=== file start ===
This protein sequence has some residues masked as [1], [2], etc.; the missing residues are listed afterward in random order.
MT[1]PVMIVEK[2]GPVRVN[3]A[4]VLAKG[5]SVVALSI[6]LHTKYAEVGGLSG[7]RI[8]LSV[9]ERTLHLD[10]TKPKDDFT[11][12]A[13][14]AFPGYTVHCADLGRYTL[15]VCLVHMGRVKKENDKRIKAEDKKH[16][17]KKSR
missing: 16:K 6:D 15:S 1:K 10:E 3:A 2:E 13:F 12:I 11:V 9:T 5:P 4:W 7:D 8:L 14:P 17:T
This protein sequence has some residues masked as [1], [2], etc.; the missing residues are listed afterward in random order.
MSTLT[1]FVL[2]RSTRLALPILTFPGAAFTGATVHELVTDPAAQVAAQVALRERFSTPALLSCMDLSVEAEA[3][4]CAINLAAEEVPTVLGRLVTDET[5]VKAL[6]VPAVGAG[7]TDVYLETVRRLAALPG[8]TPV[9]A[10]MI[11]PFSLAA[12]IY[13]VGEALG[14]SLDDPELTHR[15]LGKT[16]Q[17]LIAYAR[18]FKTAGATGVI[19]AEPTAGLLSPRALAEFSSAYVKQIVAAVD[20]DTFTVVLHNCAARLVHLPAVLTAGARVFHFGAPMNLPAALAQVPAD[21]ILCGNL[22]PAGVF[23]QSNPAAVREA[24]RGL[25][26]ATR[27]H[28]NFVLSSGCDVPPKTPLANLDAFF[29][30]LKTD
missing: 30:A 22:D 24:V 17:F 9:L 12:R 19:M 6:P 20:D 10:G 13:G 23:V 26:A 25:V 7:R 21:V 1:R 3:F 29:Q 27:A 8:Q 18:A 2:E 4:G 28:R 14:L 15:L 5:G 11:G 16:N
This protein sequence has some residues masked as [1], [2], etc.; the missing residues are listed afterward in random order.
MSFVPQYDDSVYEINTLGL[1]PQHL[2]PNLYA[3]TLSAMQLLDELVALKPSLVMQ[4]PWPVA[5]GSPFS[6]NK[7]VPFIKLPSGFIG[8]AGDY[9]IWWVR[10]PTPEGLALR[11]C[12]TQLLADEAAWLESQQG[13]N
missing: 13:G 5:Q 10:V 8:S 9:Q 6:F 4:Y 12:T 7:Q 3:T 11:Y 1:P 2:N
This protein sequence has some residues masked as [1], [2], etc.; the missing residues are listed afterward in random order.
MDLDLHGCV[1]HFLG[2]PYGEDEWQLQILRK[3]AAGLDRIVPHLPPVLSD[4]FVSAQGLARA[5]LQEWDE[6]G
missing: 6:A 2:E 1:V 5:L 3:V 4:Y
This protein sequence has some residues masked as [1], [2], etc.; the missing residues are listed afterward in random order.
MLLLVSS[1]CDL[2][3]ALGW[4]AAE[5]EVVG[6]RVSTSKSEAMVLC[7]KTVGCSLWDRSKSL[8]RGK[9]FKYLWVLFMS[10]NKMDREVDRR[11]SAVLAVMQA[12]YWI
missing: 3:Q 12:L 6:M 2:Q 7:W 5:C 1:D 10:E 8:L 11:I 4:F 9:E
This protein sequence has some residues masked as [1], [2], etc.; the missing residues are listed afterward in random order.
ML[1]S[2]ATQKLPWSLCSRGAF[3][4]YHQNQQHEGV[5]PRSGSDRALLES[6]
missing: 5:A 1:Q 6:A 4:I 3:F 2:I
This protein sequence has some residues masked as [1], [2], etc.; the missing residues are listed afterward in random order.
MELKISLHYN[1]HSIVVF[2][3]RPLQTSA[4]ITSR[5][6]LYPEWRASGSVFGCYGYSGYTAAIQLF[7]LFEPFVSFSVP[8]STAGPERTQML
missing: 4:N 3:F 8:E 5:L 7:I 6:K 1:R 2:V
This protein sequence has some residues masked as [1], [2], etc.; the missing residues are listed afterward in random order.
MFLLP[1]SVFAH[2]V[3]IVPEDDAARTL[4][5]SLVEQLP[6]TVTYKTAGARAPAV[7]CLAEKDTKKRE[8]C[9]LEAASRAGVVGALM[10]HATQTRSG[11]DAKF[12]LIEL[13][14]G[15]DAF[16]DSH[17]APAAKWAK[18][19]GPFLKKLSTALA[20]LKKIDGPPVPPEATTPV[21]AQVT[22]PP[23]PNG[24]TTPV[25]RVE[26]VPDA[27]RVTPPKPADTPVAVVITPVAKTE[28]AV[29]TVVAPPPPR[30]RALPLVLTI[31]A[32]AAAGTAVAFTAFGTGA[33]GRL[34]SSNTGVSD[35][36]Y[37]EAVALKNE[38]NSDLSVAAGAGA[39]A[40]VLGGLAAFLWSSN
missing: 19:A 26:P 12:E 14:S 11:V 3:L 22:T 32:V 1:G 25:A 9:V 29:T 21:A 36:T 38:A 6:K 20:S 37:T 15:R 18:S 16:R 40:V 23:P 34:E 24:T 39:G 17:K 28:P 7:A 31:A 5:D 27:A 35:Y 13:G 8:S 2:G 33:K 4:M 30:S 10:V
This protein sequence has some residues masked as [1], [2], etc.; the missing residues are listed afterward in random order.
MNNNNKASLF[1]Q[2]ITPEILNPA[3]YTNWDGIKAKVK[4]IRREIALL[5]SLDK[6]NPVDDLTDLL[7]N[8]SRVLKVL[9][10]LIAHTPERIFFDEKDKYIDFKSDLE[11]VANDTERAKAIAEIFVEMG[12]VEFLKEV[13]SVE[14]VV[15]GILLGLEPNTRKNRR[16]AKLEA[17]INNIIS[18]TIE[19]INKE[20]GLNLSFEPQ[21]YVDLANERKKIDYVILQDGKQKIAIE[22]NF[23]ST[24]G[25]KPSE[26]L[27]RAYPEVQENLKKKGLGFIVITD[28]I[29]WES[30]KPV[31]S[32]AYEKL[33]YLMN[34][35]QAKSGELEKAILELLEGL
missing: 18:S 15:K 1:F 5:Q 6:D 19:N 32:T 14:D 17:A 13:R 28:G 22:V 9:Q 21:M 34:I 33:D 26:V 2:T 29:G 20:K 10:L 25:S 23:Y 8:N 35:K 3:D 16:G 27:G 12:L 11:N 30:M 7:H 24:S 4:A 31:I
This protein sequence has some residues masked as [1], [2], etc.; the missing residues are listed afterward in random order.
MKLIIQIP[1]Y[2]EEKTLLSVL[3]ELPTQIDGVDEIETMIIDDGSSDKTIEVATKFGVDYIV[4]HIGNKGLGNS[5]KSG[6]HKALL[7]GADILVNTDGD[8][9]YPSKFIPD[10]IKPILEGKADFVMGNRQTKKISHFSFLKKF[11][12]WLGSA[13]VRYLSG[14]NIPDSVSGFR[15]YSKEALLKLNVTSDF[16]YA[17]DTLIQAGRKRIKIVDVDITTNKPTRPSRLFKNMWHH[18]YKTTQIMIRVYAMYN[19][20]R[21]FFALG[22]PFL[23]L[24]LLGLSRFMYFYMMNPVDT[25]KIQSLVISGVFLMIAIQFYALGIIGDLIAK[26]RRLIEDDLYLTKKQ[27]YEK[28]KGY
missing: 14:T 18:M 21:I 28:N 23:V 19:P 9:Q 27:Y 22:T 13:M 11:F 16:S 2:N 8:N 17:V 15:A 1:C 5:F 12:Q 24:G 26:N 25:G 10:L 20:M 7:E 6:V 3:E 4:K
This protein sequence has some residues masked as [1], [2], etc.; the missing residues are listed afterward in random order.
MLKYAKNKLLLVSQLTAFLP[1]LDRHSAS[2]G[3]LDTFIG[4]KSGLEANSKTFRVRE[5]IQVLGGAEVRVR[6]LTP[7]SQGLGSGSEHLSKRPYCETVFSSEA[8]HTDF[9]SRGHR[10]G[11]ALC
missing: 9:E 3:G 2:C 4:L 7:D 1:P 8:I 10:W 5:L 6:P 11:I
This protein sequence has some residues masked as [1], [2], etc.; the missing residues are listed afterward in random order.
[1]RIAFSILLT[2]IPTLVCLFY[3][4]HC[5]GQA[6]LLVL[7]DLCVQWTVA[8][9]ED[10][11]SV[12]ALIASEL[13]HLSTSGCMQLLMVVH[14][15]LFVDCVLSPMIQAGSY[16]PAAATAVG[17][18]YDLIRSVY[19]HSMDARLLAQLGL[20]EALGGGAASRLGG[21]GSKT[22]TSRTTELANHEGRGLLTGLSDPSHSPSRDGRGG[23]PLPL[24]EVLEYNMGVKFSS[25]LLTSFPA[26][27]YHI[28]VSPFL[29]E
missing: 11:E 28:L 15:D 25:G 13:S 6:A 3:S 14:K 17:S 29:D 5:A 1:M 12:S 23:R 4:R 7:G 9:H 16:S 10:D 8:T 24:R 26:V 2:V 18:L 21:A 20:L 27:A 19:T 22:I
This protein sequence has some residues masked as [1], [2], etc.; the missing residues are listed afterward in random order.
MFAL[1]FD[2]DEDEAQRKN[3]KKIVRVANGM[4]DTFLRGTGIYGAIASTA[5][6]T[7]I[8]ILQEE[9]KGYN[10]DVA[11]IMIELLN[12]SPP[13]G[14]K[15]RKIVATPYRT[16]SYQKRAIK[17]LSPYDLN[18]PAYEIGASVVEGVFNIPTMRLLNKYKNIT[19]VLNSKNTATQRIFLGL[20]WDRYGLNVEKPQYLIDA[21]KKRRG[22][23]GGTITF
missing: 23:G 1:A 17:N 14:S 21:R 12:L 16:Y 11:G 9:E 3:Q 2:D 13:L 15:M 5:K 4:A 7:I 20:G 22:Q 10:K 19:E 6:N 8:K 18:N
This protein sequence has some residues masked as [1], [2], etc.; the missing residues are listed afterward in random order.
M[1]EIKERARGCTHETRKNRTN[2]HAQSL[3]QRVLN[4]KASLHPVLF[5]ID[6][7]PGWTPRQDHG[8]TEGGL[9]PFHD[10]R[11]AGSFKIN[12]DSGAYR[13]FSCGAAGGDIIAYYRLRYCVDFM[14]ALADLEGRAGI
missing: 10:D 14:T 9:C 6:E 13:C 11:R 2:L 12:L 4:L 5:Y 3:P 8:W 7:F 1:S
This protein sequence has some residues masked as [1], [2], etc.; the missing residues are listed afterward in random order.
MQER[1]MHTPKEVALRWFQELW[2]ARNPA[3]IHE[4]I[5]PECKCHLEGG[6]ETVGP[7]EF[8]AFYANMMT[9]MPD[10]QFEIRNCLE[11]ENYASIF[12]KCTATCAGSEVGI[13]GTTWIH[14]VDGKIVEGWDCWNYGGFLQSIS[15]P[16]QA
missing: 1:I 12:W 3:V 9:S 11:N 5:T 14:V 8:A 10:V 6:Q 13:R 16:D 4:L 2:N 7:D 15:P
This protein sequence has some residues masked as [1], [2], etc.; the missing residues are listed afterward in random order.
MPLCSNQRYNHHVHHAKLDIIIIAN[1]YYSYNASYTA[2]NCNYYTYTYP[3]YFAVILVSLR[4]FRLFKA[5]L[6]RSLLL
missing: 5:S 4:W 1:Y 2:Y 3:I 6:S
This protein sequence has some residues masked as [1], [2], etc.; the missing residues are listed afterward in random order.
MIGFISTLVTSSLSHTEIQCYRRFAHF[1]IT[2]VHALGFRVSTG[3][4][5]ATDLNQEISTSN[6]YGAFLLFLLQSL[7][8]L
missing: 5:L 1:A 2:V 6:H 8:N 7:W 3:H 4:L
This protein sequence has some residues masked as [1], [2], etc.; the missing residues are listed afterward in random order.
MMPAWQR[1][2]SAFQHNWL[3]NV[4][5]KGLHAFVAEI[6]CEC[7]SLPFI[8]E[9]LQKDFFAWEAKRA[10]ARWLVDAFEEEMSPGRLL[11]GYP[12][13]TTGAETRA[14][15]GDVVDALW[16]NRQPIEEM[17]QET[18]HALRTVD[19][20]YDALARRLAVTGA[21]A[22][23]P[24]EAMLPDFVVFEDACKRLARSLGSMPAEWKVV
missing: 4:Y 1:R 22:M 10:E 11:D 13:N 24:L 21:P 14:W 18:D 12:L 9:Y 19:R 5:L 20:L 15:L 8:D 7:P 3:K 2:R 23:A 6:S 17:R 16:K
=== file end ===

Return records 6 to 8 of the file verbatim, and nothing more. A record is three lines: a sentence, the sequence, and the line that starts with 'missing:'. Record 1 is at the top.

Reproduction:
This protein sequence has some residues masked as [1], [2], etc.; the missing residues are listed afterward in random order.
ML[1]S[2]ATQKLPWSLCSRGAF[3][4]YHQNQQHEGV[5]PRSGSDRALLES[6]
missing: 5:A 1:Q 6:A 4:I 3:F 2:I
This protein sequence has some residues masked as [1], [2], etc.; the missing residues are listed afterward in random order.
MELKISLHYN[1]HSIVVF[2][3]RPLQTSA[4]ITSR[5][6]LYPEWRASGSVFGCYGYSGYTAAIQLF[7]LFEPFVSFSVP[8]STAGPERTQML
missing: 4:N 3:F 8:E 5:L 7:I 6:K 1:R 2:V
This protein sequence has some residues masked as [1], [2], etc.; the missing residues are listed afterward in random order.
MFLLP[1]SVFAH[2]V[3]IVPEDDAARTL[4][5]SLVEQLP[6]TVTYKTAGARAPAV[7]CLAEKDTKKRE[8]C[9]LEAASRAGVVGALM[10]HATQTRSG[11]DAKF[12]LIEL[13][14]G[15]DAF[16]DSH[17]APAAKWAK[18][19]GPFLKKLSTALA[20]LKKIDGPPVPPEATTPV[21]AQVT[22]PP[23]PNG[24]TTPV[25]RVE[26]VPDA[27]RVTPPKPADTPVAVVITPVAKTE[28]AV[29]TVVAPPPPR[30]RALPLVLTI[31]A[32]AAAGTAVAFTAFGTGA[33]GRL[34]SSNTGVSD[35][36]Y[37]EAVALKNE[38]NSDLSVAAGAGA[39]A[40]VLGGLAAFLWSSN
missing: 19:A 26:P 12:E 14:S 11:V 3:L 22:T 32:V 1:G 25:A 9:V 29:T 21:A 36:T 38:A 6:K 20:S 37:T 15:R 18:S 16:R 40:V 23:P 34:E 24:T 39:G 17:K 28:P 7:A 31:A 5:D 27:A 35:Y 13:G 8:S 2:G 33:K 4:M 30:S 10:V